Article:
Ogilvy thrives on facing best of the best

MARANA, Ariz. -- If Geoff Ogilvy keeps this up, perhaps he'll no longer get goodies meant for Joe Ogilvie. They are from different hemispheres and don't even spell their surnames the same way, but you would be surprised how often the two get mixed up.

Seems kind of silly, especially now, after another victory for the Aussie on Sunday at the Accenture Match Play Championship, where Ogilvy dispatched friend and Arizona neighbor Paul Casey with relative ease.

American and PGA Tour player Joe Ogilvie would be the first to admit he is not in Ogilvy's class. And it is becoming more and more apparent that few are after Ogilvy won for the second time this year, making a strong claim to be the second-best player in the world behind Tiger Woods.

It's just that Ogilvy, 31, has a way of winning these big tournaments and still being overshadowed.

This week the big story in golf was Woods' re-emergence after nine months away from the game. After Woods was eliminated Thursday, the tournament's bubble was burst, and with all that air went a lot of spectators and attention.

Nonetheless, Ogilvy worked his way through the same bracket where Woods resided, dispatching Kevin Sutherland (ranked 56th in the world), Shingo Katayama (41st), Camilo Villegas (10th), Rory McIlroy (17th), Stewart Cink (22nd) and Casey (23rd) to claim his second Accenture Match Play Championship and third World Golf Championship event.

His Sunday performance was particularly impressive as he made 10 birdies and an eagle and never let Casey get closer than 3 down after the morning 18 holes. Ogilvy went his last 57 holes of the tournament without being credited with a bogey in the 4 and 3 victory.

Of course, it is likely that only the true golf fan knows that Ogilvy now owns more WGC titles (three) than any player not named Woods (who has 15). And that four of his six PGA Tour victories are a major and three WGC events. And that he also owns a Mercedes-Benz Championship title, which he won earlier this year, giving him five of six wins against some of the best fields in the game. He's ranked eighth in the world and headed higher.

"I think when Geoff plays the golf he played today, you have to put him in that category," Casey said. "Geoff is a quiet guy, and maybe that's why he doesn't get the attention that he deserves or the recognition that he deserves. But he's a phenomenal golfer."

Case in point: this past year's CA Championship at Doral. Woods came into the event having won three straight years at Doral. He was also fresh off a dramatic victory at the Arnold Palmer Invitational, his fifth in a row on the PGA Tour and seventh straight worldwide.

Ogilvy took the first-round lead with a 7-under-par 65 and never trailed, beating an all-star cast that included Retief Goosen, Vijay Singh, Jim Furyk and Woods. It was one of just two tournaments out of the seven Tiger competed in this past year that he did not win.

"Doral last year was obviously a really nice week to win for a lot of reasons," Ogilvy said. "Mostly because everyone had decided that Tiger was going to win every tournament last year."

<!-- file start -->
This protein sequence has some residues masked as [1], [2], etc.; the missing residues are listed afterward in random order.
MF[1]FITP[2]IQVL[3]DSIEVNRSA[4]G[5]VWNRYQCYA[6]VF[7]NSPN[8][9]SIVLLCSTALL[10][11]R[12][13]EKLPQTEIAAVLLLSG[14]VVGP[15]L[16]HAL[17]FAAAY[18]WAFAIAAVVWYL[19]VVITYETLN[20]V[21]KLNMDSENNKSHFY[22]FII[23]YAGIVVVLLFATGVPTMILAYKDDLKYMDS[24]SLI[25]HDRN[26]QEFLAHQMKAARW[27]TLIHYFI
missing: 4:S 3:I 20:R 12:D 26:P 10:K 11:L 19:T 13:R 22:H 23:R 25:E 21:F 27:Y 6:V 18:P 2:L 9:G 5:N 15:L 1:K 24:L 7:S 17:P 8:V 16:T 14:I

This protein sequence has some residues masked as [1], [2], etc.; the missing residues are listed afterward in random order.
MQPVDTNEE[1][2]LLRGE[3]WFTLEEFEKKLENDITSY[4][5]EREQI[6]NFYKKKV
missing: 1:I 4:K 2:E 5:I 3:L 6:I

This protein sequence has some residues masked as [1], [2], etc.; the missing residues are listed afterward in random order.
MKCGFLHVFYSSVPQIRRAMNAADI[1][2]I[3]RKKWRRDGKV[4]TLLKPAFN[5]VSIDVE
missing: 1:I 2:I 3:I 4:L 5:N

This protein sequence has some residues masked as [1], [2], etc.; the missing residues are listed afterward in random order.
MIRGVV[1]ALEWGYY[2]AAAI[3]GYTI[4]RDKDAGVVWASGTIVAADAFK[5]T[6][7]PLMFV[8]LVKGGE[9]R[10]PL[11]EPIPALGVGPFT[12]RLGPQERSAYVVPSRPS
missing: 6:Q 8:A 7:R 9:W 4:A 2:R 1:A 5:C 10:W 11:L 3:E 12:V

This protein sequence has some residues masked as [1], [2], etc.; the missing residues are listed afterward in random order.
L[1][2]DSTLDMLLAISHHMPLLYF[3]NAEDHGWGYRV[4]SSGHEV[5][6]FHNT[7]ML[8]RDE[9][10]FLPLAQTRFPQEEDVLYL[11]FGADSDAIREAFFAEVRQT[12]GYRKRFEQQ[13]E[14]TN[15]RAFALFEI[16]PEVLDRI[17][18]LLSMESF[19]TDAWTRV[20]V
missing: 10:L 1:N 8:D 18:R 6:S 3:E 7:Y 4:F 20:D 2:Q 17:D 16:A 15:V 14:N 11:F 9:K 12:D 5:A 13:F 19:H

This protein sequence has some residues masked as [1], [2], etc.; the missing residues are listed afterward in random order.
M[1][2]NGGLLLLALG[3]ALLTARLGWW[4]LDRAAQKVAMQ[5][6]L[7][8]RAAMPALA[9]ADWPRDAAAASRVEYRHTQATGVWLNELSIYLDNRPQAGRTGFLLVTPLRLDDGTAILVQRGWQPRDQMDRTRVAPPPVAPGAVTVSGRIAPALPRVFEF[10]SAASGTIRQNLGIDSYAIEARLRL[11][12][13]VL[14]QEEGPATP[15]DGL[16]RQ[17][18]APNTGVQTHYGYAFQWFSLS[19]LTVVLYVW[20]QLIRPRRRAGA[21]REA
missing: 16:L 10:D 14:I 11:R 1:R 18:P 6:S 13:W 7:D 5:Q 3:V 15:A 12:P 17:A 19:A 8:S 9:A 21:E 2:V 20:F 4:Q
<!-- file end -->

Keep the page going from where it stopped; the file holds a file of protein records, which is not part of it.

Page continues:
Of course, it was a big week for Ogilvy because it was his first win since the 2006 U.S. Open -- a span of some 34 PGA Tour events. That major championship is remembered far more for Phil Mickelson's final-hole exploits -- and to a lesser extent those of Colin Montgomerie -- than for the way Ogilvy played.

Mickelson led the tournament heading to the 72nd hole and was about to win his third straight major championship when he pushed his tee shot left, tried to play a miraculous second shot from the rough and hit a tree, and ended up making a double-bogey when a bogey would have meant a playoff with Ogilvy. Montgomerie, who missed the green with a 7-iron from the fairway, also made a double-bogey to miss a playoff by 1.

What is forgotten is Ogilvy's clutch play down the stretch at brutal Winged Foot, where he parred the final four holes, including chipping in at the 17th to keep his chances alive. When Mickelson and Monty faltered, there was Ogilvy to snag the trophy.

"His game is such a simple game, but with power," said Cink, who lost to Ogilvy 3 and 2 in Saturday's semifinals and won Sunday's consolation match against Ross Fisher. "He doesn't really do anything that fancy, but when he gets out of position, his short game is one of the top five out here on tour and it's tough to beat him when he's on."

Ogilvy's 6-stroke victory to begin this year in Hawaii was largely ignored due to the malaise that afflicted golf during Woods' absence. It didn't help that Mickelson, Sergio Garcia and Padraig Harrington were also missing from the field, despite being eligible.

But Ogilvy can't help that. Nor can he help it if he is occasionally mistaken for the PGA Tour player from Texas who wasn't in the field this week.

"We still share stuff in our lockers every now and then, and there will be a slip of the tongue every now and then," Ogilvy said. "People will yell out, 'Go Joe.' But I don't really think it's a mistake in identity any more. ... It's just a slip of the tongue."

Those mistakes promise to be fewer and fewer, especially if Ogilvy keeps winning. And he gets another shot in two weeks at Doral, where he defends his WGC title -- and where he's once again likely to take a backseat to Woods.

Bob Harig covers golf for ESPN.com. He can be reached at BobHarig@gmail.com.